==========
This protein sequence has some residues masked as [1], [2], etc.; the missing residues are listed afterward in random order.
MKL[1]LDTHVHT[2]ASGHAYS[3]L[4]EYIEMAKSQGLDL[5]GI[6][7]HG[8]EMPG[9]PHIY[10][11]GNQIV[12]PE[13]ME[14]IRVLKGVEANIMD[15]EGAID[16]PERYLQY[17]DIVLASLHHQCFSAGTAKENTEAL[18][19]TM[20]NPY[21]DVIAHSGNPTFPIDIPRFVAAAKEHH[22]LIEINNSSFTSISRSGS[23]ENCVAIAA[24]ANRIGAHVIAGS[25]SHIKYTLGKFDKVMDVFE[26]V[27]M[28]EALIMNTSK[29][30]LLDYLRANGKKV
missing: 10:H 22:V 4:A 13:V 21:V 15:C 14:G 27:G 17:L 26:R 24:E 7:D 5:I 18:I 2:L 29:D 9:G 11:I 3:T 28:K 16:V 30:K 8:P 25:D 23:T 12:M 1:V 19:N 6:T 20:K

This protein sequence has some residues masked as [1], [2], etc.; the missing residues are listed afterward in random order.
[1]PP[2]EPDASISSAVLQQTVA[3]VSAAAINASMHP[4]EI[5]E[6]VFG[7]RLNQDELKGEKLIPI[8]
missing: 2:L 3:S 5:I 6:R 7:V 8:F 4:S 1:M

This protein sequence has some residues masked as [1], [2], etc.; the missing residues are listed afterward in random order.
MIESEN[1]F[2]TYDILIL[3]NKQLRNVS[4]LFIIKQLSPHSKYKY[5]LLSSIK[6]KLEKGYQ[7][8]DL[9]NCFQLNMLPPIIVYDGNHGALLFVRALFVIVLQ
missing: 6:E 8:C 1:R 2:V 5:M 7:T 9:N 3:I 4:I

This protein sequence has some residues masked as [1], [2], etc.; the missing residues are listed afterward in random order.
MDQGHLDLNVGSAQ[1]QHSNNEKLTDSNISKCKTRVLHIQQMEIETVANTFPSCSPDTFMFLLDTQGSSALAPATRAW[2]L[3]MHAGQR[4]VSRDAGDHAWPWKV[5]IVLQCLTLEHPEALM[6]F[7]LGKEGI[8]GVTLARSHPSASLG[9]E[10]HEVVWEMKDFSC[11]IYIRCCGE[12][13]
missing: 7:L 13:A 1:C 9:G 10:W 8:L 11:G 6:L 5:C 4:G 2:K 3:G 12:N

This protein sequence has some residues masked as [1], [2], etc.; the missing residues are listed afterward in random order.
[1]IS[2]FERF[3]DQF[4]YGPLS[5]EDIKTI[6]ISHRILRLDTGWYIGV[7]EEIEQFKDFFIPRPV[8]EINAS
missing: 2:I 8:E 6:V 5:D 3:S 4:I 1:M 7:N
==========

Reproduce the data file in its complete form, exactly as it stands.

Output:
This protein sequence has some residues masked as [1], [2], etc.; the missing residues are listed afterward in random order.
MKL[1]LDTHVHT[2]ASGHAYS[3]L[4]EYIEMAKSQGLDL[5]GI[6][7]HG[8]EMPG[9]PHIY[10][11]GNQIV[12]PE[13]ME[14]IRVLKGVEANIMD[15]EGAID[16]PERYLQY[17]DIVLASLHHQCFSAGTAKENTEAL[18][19]TM[20]NPY[21]DVIAHSGNPTFPIDIPRFVAAAKEHH[22]LIEINNSSFTSISRSGS[23]ENCVAIAA[24]ANRIGAHVIAGS[25]SHIKYTLGKFDKVMDVFE[26]V[27]M[28]EALIMNTSK[29][30]LLDYLRANGKKV
missing: 10:H 22:V 4:A 13:V 21:V 15:C 14:G 27:G 17:L 26:R 24:E 7:D 5:I 18:I 2:L 29:D 9:G 11:I 3:T 28:K 16:V 30:K 8:P 25:D 23:T 12:M 1:V 19:N 6:T 20:K

This protein sequence has some residues masked as [1], [2], etc.; the missing residues are listed afterward in random order.
[1]PP[2]EPDASISSAVLQQTVA[3]VSAAAINASMHP[4]EI[5]E[6]VFG[7]RLNQDELKGEKLIPI[8]
missing: 2:L 3:S 5:I 6:R 7:V 8:F 4:S 1:M

This protein sequence has some residues masked as [1], [2], etc.; the missing residues are listed afterward in random order.
MIESEN[1]F[2]TYDILIL[3]NKQLRNVS[4]LFIIKQLSPHSKYKY[5]LLSSIK[6]KLEKGYQ[7][8]DL[9]NCFQLNMLPPIIVYDGNHGALLFVRALFVIVLQ
missing: 6:E 8:C 1:R 2:V 5:M 7:T 9:N 3:I 4:I

This protein sequence has some residues masked as [1], [2], etc.; the missing residues are listed afterward in random order.
MDQGHLDLNVGSAQ[1]QHSNNEKLTDSNISKCKTRVLHIQQMEIETVANTFPSCSPDTFMFLLDTQGSSALAPATRAW[2]L[3]MHAGQR[4]VSRDAGDHAWPWKV[5]IVLQCLTLEHPEALM[6]F[7]LGKEGI[8]GVTLARSHPSASLG[9]E[10]HEVVWEMKDFSC[11]IYIRCCGE[12][13]
missing: 7:L 13:A 1:C 9:G 10:W 8:L 11:G 6:L 5:C 4:G 2:K 3:G 12:N

This protein sequence has some residues masked as [1], [2], etc.; the missing residues are listed afterward in random order.
[1]IS[2]FERF[3]DQF[4]YGPLS[5]EDIKTI[6]ISHRILRLDTGWYIGV[7]EEIEQFKDFFIPRPV[8]EINAS
missing: 2:I 8:E 6:V 5:D 3:S 4:I 1:M 7:N